Kylie Hildre named Little International queen at North Dakota State University

Kylie Hildre has participated in Little I since she was a freshman, showing an array of animals offered through the event.

Kylie Hildre grew up on a ranch in Velva, North Dakota. Photo taken Feb. 6, 2023, in Fargo, North Dakota.
Emily Beal / Agweek

FARGO — North Dakota State University's Saddle and Sirloin club is putting on their 97th Little International show Feb. 10-11.

The Little International is a rich tradition that has been going on at the campus for nearly a century. It is the largest student run event on campus, with around 300 NDSU students lending a helping hand in ensuring the show goes off without a hitch.

While all roles are important for the show, there is one coveted role that many students set their eye on, Little International Queen.

This year’s Little International queen is Kylie Hildre. Hildre grew up on a ranch in Velva, North Dakota, where she kept busy in rodeo and helping out on the ranch. She has a deep passion for the agriculture industry, which is what made her join Saddle and Sirloin — the club that puts on Little I — in the first place.

“It runs in my blood. It’s definitely been a passion of mine since I was knee high to a grasshopper,” Hildre said. “I needed a club that felt like home, so I joined.”


Hildre has participated in Little I since she was a freshman, showing an array of animals offered through the event. Little I offers a chance for students to show off their animal husbandry skills. Students are able to participate in showmanship classes of beef, dairy, sheep and swine, as well as ham curing and public speaking contests. Something that Hildre is excited for this year is that for the first time, the show will have a goat class.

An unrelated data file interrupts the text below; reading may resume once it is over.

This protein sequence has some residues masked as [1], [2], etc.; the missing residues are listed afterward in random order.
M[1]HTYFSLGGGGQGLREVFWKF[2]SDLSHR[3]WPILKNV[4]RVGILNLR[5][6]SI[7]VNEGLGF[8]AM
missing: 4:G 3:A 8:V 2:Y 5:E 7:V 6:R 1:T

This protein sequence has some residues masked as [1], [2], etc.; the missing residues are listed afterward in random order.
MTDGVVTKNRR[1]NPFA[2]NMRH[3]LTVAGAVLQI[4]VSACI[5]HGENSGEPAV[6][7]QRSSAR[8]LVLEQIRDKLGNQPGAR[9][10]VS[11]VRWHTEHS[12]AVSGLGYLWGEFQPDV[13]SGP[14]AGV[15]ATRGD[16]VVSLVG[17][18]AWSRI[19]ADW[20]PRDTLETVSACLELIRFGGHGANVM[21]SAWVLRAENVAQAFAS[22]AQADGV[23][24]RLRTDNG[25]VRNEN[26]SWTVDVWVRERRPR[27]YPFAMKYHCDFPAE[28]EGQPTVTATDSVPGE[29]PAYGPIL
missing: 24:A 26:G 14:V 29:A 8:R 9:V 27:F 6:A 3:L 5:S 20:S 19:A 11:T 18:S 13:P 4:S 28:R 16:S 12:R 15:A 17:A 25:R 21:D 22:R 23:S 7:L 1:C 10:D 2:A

Hildre is a senior studying nursing which keeps her extremely busy, but has made sure to carve out time for her role as Little International queen — a position she has had her eye on since her freshman year.

“It was something that I knew I could really show a passion for as well as keeping the younger kids involved and really just helping everybody be the best that they can be,” she said. “This title has meant so much to me just taking that next step, doing something different besides the showing aspect.”

Agriculturalists of the year

Every year, The Little I honors one person for their hard work and dedication to the ag industry by naming them Agriculturalists of the year. This year, that honor is being multiplied and given to Dean and Paula Swenson . The pair were married shortly after their graduation from NDSU in 1973. They will be honored on the evening of Friday, Feb. 10, for their recent accolade.

A couple hold hands.
Dean and Paula Swenson were selected as NDSU Saddle and Sirloin club Agriculturalists of the Year for 2023.
Contributed by NDSU

One of the most eye-catching things about the show that’s held in Shepperd Arena , is the sea of streamers hung from the rafters for the show. This year, the colors are teal, tan and purple. The theme of this year’s Little International is “Leaving a Legacy.”

“Leaving a legacy. Leaving something better behind for the next generation,” Hildre said. “It means a lot to me. Being a senior this year I want to leave something behind that can be followed or be even better.”

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